Ring Toss: The Perfect Kids' Party Game

Ring Toss Bottles
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Looking for a simple, yet fun party game to play at a kid's birthday bash? There’s no reason why the classic carnival game of ring toss can’t be played right at home. Ring toss rules are easy enough that guests of all ages can play and they can even be adapted to play any version that suits your party theme.


To play the classic carnival version of soda bottle ring toss, you will need several glass bottles of soda pop (at least 24, but more if your guest list is long), a low table, and four hard plastic rings that are wide enough in diameter to fit around the neck of the bottles. Since you are playing with kids, you may want to use an alternative bottle material to prevent any broken glass.


  1. Place the soda bottles on the table, packing them close together.
  2. Have the players stand at a designated spot at least 4-feet away from the table. It's helpful to mark the spot on the ground with tape (or another marker), so it's even for everyone. Feel free to extend or reduce the distance based on the ages and abilities of your party guests.
  3. One at a time, have them take turns trying to throw the four rings so that they land around the necks of the bottles. If a player lands a ring on the neck of a bottle, they get to keep that bottle of soda pop.

Tips and Suggestions

  • If you don’t have extra bottles to replace the ones that are won during the game, just keep track of how many bottles each child wins as you go. This will keep the same amount of bottles lined up during each turn to toss the rings. When everyone has had a turn, then distribute the bottles to the winners. Keep extras on the side to make sure you have plenty to give out at the end.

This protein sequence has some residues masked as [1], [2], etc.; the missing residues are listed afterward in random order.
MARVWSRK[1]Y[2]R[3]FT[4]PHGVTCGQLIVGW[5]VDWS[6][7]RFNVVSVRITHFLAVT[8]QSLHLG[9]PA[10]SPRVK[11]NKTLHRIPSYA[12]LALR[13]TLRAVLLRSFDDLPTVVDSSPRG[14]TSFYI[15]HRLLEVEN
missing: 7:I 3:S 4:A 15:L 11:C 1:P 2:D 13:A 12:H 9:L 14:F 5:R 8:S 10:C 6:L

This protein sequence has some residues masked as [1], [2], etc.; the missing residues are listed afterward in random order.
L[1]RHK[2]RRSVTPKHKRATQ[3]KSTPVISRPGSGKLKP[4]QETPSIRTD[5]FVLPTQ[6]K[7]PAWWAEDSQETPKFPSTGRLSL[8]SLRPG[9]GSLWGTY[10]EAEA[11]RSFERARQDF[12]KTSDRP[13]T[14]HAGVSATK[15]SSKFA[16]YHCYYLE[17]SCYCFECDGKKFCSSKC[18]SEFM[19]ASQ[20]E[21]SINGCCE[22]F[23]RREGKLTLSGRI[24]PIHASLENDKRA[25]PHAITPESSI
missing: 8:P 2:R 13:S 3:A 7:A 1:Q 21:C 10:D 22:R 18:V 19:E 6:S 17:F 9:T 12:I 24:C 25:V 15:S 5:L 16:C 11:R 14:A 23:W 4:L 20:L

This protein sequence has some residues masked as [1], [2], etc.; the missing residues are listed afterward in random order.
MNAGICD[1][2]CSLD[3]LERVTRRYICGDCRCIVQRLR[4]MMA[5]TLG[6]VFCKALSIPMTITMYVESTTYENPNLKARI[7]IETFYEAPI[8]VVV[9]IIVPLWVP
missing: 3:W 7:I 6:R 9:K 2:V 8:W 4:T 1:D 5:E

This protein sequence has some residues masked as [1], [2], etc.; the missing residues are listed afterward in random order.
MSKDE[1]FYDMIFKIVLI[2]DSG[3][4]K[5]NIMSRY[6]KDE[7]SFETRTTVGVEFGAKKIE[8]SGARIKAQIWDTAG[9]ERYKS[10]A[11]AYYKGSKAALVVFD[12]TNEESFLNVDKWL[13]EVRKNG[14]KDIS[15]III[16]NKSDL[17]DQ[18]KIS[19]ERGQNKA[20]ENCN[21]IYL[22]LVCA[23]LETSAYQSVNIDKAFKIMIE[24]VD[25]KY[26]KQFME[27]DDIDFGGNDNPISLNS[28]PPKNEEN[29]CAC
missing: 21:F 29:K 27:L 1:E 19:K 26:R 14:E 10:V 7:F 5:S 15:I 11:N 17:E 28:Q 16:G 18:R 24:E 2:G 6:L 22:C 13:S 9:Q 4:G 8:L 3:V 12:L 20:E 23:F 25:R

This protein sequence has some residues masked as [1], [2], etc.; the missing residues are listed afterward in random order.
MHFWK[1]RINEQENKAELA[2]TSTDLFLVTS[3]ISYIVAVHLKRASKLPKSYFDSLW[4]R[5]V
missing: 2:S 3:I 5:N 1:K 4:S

• In the traditional game, winners get to claim the bottles of soda pop they "ring" as their prize. If you don't want to give out sugary soda as your game prizes, you can also play this game with empty bottles and award any kind of trinket prizes to the winners. Some ideas for trinket prizes include stickers, small rubber balls, key chains, glow sticks, play jewelry, bubble gum, or small pieces of candy. You could also give away a classic carnival prize: a goldfish, but please check with parents before giving these to kids. 
  • You'll probably have extra soda or trinket prizes when the game is over. Be sure to give one to each of the kids who weren't able to get a ring around a bottle.


  • If you're throwing your party outdoors at night, try playing a glow-in-the-dark version of the classic game of ring toss. 
  • To play a game of ring toss that suits your party theme, use empty soda pop or water bottles. Paint them to match the colors of your party or decorate them to resemble something from your theme. For instance, if you are throwing a princess party, you can paint the bottles pink and use crowns as the rings to toss. If you are playing ring toss as one of your luau party games, you can paint the bottles to look like palm trees. An alternative to painting the bottles is to fill them with colored sand. 
  • As another party activity, have the kids decorate the bottles and then line them up for the game. Each kid will get to bring home their decorated bottle as a prize.